Waste piles up in Refinery spaces

ANNA PEARSON
Last updated 13:02 04/07/2012
Lisa Grennell
MARTIN DE RUYTER/FAIRFAX NZ
MELTING: Lisa Grennell with work from her exhibition Infested.

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The rising tide of human waste and the threat of climate change are explored in artworks at the Refinery Artspace this month. Anna Pearson reports.

Infested - Lisa Grennell

The sticky mess from the melted iceblock appears as blood, which artist Lisa Grennell says references the effects of climate change on vulnerable animals and children.

"Everyone's got a story to tell about ants. I thought I would use them as a theme of infestation as a condition of climate change," she says.

"I want it to be playful – that's why I'm drawing on the walls. It's not supposed to be sad or anything. I'm hoping people see the humour. I admire ants, how they have a way of coping and adjusting to change. If you stick something in their path, they will find a way around it and keep going. I think we tamper with things a bit too much. We want to just kill, crush and destroy. Sometimes I just wish we could leave things alone."

Grennell graduated from the Nelson Marlborough Institute of Technology (NMIT) with a Bachelor of Visual Arts and Design in 2010 and has been working furiously ever since.

She says the street art she has created for the Refinery, using screen-printing techniques, is a way of commenting on the effects of climate change.

The works feature children playing, butterflies, a boy and a dog. "They're simple, precious moments that our children are not experiencing anymore, with modern technology."

The children are suspended in "nothingness". They're facing an uncertain future.

The Rising Tide

A waterfall of plastic water bottles is streaming from a pipe in the outer gallery at the Refinery Artspace.

The waterfall was designed and created by three Bachelor of Arts and Media students at NMIT as part of an object sculpture project.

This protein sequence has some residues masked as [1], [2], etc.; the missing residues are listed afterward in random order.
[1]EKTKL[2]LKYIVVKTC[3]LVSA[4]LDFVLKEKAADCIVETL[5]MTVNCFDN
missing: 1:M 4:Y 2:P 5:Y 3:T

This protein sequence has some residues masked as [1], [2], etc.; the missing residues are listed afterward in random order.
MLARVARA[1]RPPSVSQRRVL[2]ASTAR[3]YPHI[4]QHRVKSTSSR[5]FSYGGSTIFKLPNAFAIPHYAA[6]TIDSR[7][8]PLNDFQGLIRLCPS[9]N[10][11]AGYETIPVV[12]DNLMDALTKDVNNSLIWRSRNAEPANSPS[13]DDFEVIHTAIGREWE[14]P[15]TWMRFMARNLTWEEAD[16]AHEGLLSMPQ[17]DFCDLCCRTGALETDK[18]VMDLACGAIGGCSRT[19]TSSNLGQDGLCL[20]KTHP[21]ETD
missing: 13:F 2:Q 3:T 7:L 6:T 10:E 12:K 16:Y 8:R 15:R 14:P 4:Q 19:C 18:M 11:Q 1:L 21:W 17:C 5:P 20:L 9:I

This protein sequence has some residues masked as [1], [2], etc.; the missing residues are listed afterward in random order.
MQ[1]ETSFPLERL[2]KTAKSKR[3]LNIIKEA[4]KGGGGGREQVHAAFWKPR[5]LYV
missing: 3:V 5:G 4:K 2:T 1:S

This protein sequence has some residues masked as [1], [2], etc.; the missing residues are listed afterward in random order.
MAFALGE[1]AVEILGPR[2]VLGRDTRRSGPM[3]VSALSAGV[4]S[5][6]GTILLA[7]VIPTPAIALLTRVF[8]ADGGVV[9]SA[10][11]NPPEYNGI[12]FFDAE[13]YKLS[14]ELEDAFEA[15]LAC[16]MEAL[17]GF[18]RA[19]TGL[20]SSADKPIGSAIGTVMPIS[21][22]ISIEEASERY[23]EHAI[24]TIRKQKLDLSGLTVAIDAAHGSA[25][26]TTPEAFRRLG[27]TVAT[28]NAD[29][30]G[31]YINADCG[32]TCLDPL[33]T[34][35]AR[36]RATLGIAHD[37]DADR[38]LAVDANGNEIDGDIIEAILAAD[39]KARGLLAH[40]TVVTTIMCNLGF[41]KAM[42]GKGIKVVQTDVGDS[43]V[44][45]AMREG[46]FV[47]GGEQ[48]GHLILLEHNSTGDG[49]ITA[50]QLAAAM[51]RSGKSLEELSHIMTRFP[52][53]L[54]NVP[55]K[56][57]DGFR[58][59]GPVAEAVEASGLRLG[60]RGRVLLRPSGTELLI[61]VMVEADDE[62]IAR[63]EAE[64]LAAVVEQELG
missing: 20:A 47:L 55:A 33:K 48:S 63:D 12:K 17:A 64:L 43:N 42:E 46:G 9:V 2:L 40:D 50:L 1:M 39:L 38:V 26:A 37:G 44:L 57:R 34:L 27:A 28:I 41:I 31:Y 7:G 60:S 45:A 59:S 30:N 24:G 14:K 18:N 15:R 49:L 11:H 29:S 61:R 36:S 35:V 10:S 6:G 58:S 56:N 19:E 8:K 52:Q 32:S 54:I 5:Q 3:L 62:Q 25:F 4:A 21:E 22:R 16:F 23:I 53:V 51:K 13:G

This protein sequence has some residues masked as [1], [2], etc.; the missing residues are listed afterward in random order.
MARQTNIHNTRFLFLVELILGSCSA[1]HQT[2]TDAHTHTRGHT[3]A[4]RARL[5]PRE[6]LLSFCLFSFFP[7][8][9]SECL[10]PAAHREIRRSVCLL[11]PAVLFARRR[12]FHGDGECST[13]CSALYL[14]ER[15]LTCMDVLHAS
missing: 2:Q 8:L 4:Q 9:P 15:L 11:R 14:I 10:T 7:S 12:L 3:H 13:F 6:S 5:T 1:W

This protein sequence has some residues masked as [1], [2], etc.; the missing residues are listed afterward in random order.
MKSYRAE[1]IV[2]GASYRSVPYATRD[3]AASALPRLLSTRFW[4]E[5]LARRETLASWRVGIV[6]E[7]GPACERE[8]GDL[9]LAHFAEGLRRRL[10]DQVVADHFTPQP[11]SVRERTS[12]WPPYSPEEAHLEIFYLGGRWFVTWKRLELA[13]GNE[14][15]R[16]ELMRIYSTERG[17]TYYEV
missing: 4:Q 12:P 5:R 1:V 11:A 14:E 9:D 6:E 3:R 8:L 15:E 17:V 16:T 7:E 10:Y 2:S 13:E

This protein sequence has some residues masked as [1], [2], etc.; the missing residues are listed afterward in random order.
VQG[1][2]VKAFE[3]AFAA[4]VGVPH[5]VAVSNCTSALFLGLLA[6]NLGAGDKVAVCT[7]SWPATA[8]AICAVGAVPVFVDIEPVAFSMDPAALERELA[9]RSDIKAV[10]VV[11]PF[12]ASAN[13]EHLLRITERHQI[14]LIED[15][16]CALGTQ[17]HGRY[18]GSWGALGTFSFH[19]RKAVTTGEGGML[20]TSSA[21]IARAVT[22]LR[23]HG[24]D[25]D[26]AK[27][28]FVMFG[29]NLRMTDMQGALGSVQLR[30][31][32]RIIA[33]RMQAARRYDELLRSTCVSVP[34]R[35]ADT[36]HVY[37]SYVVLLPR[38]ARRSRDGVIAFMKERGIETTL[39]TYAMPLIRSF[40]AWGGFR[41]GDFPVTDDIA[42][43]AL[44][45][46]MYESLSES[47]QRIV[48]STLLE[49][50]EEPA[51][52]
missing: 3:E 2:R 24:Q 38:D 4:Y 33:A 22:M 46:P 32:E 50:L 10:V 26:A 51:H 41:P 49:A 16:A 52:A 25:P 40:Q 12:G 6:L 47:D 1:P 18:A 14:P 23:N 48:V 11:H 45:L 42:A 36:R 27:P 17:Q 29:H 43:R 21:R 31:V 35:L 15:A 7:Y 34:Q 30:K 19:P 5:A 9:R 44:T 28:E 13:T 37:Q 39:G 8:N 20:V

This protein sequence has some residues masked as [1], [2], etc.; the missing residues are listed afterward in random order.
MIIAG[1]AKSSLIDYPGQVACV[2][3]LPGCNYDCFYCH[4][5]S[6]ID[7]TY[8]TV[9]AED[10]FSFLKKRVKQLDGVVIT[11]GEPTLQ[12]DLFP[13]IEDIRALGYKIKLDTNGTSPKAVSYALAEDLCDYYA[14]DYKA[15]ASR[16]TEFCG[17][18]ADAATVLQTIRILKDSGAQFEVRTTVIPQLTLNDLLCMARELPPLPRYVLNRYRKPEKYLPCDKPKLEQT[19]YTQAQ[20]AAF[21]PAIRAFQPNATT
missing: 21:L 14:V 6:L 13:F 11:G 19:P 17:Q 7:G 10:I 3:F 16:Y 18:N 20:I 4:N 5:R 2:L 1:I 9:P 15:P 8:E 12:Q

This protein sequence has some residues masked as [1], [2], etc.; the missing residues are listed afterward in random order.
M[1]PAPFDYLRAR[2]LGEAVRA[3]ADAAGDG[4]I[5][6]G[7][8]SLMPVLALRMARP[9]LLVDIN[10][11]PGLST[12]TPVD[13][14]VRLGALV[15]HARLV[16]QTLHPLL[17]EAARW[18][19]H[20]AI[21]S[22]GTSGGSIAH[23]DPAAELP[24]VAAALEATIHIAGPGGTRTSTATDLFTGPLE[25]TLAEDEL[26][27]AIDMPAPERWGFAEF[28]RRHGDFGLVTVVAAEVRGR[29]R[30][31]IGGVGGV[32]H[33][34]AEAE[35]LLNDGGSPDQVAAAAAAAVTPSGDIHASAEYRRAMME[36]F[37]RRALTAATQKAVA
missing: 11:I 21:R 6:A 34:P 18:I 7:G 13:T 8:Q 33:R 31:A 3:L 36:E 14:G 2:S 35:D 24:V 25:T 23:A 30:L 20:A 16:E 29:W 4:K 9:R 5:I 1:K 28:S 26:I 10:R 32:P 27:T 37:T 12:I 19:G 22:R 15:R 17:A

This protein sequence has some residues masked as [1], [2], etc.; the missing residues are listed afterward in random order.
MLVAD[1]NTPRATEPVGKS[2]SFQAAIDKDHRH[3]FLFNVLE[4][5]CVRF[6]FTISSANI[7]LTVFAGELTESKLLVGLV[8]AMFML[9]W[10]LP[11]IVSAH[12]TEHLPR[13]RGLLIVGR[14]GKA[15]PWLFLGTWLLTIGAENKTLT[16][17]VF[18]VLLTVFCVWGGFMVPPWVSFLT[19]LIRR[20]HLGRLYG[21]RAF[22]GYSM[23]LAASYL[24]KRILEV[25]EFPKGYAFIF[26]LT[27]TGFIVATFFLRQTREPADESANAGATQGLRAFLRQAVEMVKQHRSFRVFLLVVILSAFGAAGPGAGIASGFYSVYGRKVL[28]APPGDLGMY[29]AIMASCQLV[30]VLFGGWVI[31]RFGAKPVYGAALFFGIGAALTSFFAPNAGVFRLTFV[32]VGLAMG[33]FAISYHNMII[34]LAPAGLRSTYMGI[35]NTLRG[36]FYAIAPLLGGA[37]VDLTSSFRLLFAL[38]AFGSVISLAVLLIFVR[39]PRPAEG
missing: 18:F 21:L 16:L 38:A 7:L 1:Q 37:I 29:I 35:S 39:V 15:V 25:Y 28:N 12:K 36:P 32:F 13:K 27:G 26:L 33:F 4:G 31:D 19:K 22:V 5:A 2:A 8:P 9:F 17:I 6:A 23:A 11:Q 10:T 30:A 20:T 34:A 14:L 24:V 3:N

Chrissie Cleary, Marc Lenton and Didi Bleinagel collected about 800 bottles from the recycling centres in Nelson and Richmond.

They wanted to highlight the amount New Zealanders spent on bottled drinking water and how much plastic waste was produced by the consumption of something that runs free from our taps.

The 10-metre-long installation, woven together with nylon string, is making the rounds around town.

It has appeared on Nelson's Church Steps as part of the Hyperwaste Art Expo, flowing down the stairs. It has hung from the G-block atrium in the NMIT arts and media building and now, it spews out of a pipe at the Refinery. It splays out on the floor in a pooling effect made possible with the addition of a further 800 plastic bottles.

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Cleary says they were inspired by English designer Michelle Brand, who once created a chandelier out of cut-off bottle bases.

Lenton says he'll no longer buy bottled water after seeing how much waste it produces.

"I think it's something that a lot of people don't really think about," says Cleary.

The Rising Tide, which was curated by the Refinery's resident artist Nick Haig, also features an installation of used paper coffee cups by NMIT tutor Catharine Hodson.

Switch, as the installation is called, features a pyramid of used coffee cups – there's even a residual scent of coffee.

Haig says: "What role can art play in addressing the ecological imbalances created by fossil-fuel capitalism? Is the climate change `debate' reflective of a collective crisis of imagination? What are some of the problems involved in making waste an object of aesthetic pleasure? Working with everyday emblems of our excess, the artists exhibiting in The Rising Tide give shape to such perturbations."

Hyperwaste Art Expo

It's where waste education meets art.

The Hyperwaste Art Expo was first displayed at Church Steps as part of an event organised by Nelson Environment Centre waste education services school facilitator Sarah Langi.

The exhibition featured more than 30 sculptures from Nelson schools and early childhood centres and was timed around Matariki, to represent the new life of the recycled products. It aimed to use creativity to change people's attitudes and shed light on their wasteful habits.

A selection of about a dozen works from the expo are being used as an extension of the environmentally-themed shows at the Refinery this month.

  • Infested, The Rising Tide and a selection from the Hyperwaste Art Expo open at the Refinery Artspace in Halifax St at 5.30pm today. Infested runs until July 21 and the other shows until July 28.

- Nelson

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